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May 28, 2024

Why Tinubu’s one year rule hasn’t produced fruits — Atiku

Atiku

…says trial- and-error economic policies won’t work

By John Alechenu, Abuja

The presidential candidate of the Peoples Democratic Party (PDP), in the 2023 general elections, Atiku Abubakar, has said President Ahmed Tinubu’s one year rule hasn’t produced tangible results because he unleashed reforms without an implementation plan.

Atiku said this in an article he made public on Tuesday. He recalled that “On May 29, 2023, President Bola Tinubu raised the hopes of Nigerians with his pledge to ‘remodel our economy to bring about growth and development through job creation, food security and an end of extreme poverty.”

He explained that since making this pronouncement, Tinubu has also spoken about growing the economy at double-digit rates to US$1 trillion in six years, ending misery, and bringing immediate relief to Nigeria’s cost-of-living crisis.

According to the former Vice President noted that on listening to this, Nigerians must have breathed a sigh of relief after their experience with ex-President Buhari’s 8 years of economic misadventure.

He, however, said, “Tinubu laid out no plans for the ‘remodeling’ of the economy but soon embarked on a cocktail of policies to achieve it.

“In May 2023, he eliminated PMS subsidies, and a month later, the CBN implemented a new foreign exchange policy that unified the multiple official FX windows into a single official market.

“More policies followed in rapid succession: the tightening of monetary policy to reduce Naira liquidity, a hike in monetary policy rates, the introduction of cost-reflective electricity tariff, and a cybersecurity tax.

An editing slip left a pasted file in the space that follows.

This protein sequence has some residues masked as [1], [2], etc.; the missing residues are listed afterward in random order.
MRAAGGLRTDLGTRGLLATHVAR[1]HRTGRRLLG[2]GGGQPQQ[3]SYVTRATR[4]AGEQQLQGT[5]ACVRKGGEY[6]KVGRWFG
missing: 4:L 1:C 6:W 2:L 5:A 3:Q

“Predictably, 12 months on, Tinubu’s pledge of growing the economy and ending misery remains unfulfilled.

“His actions or inactions have significantly worsened Nigeria’s macroeconomic stability. Nigeria remains a struggling economy and is more fragile today than it was a year ago.

“Indeed, all the economic ills – joblessness, poverty, and misery – which defined the Buhari-led administration have only exacerbated.

“Africa’s leading economy has slipped to the 4th position lagging behind Algeria, Egypt, and South Africa. Citizens’ hopes have been dashed (and not renewed contrary to the propaganda of the administration) as Nigeria’s economic woes have multiplied.

Giving an analysis of how he thinks Nigeria got to this sorry state, Atiku said, “In my press statement on the state of our economy, earlier this year, I expressed my concerns about the downside risks of unleashing reforms without sequencing;

“…without any ideas on how to implement them; and without any regards to their potential and real devastating consequences. Implementing policies without proper planning and a clear destination is nothing other than trial-and-error economics.

“My concerns have not diminished. I will focus on just four areas to underscore those downside risks associated with Tinubu’s reform measures and their dire consequences on Nigeria’s medium to long-term growth and development.

“First, President Tinubu’s policies do not create prosperity. Instead, they pauperize the poor and bankrupt the rich.

“They spare no one. Nigerian citizens, the majority of whom are poor, are going through the worst cost-of-living crisis since the infamous structural adjustment programme of the 1980s.

“The annual inflation rate at 33.69% is the highest in nearly 3 decades. Food prices are unbearably higher than what ordinary citizens can afford as food inflation soared to 40.53% in April, the highest in more than 15 years.”

He further said, “Nigerian citizens have to pay 114% more for a bag of rice, 107% more for a bag of flour, and 150% more in transport fares relative to May 2023. Today, in some locations, motorists are paying 305% more for a litre of fuel.